Eastbury Manor House in Barking is a Grade I listed 16th century Elizabethan manor house and museum run by the National Trust.
Fishing was the most important industry from the 14th until the mid-19th centuries. Salt water fishing began before 1320, when too fine nets were seized by City authorities, but expanded greatly from the 16th century. Fisher Street (now the southern part of Abbey Road) was named after the fishing community there. From about 1775 welled and dry smacks were used, mostly as cod boats, and rigged as gaff cutters. Fishermen sailed as far as Iceland in the summer. They served Billingsgate Fish Market in the City of London, and moored in Barking Pool. Scymgeour Hewett, born on 7 December 1797, founded the Short Blue Fleet (England's biggest fishing fleet) based in Barking, using smacks out of Barking and east coast ports. Around 1870 this fleet changed to gaff ketches that stayed out at sea for months; to preserve the fish they used ice produced by flooding local fields in winter. Fleeting involved fish being ferried from fishing smacks to gaff cutters by little wooden ferry-boats. The rowers had to stand, as the boats were piled high with fish boxes. Rowers refused to wear their bulky cork lifejackets because it slowed down their rowing. At first the fast 50-foot gaff cutters with great booms projecting beyond the sterns raced the fish to port to get the best prices.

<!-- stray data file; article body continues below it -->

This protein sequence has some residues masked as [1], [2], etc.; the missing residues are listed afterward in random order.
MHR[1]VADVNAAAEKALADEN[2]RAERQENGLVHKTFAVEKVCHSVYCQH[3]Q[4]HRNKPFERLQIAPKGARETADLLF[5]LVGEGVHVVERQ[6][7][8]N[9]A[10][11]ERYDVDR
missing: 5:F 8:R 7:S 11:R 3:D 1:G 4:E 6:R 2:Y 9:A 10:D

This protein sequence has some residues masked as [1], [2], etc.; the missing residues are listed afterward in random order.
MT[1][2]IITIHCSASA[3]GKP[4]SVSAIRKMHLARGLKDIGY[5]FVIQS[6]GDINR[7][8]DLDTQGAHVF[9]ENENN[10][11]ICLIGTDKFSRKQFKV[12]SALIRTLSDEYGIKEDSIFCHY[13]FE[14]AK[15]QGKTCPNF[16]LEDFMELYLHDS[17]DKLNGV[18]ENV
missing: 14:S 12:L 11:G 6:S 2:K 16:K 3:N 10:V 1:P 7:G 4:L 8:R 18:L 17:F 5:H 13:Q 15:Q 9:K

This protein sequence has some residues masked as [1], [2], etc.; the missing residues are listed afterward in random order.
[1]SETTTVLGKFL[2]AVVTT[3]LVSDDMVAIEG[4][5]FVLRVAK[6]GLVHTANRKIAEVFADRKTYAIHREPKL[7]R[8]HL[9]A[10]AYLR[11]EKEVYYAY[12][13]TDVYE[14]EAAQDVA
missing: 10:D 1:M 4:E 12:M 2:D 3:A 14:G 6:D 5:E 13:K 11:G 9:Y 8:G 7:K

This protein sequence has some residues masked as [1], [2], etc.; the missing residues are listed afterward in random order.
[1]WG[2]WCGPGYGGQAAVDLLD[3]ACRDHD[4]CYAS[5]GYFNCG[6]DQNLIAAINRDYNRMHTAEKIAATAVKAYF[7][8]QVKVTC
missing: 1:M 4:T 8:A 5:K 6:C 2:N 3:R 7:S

Until about 1870 the trade was mostly in live fish, using welled smacks in which the central section of the hull, between two watertight bulkheads, was pierced to create a 'well' in which seawater could circulate. Cod caught live were lowered into this well, with their swim bladders pierced, and remained alive until the vessel returned to port, when they were transferred to semi-submerged 'chests', effectively cages, which kept them alive until they were ready for sale. At this point they were pulled out and killed with a blow on the head before being despatched to market, where because of their freshness they commanded a high price. People who practised this method of fishing were known as 'codbangers'.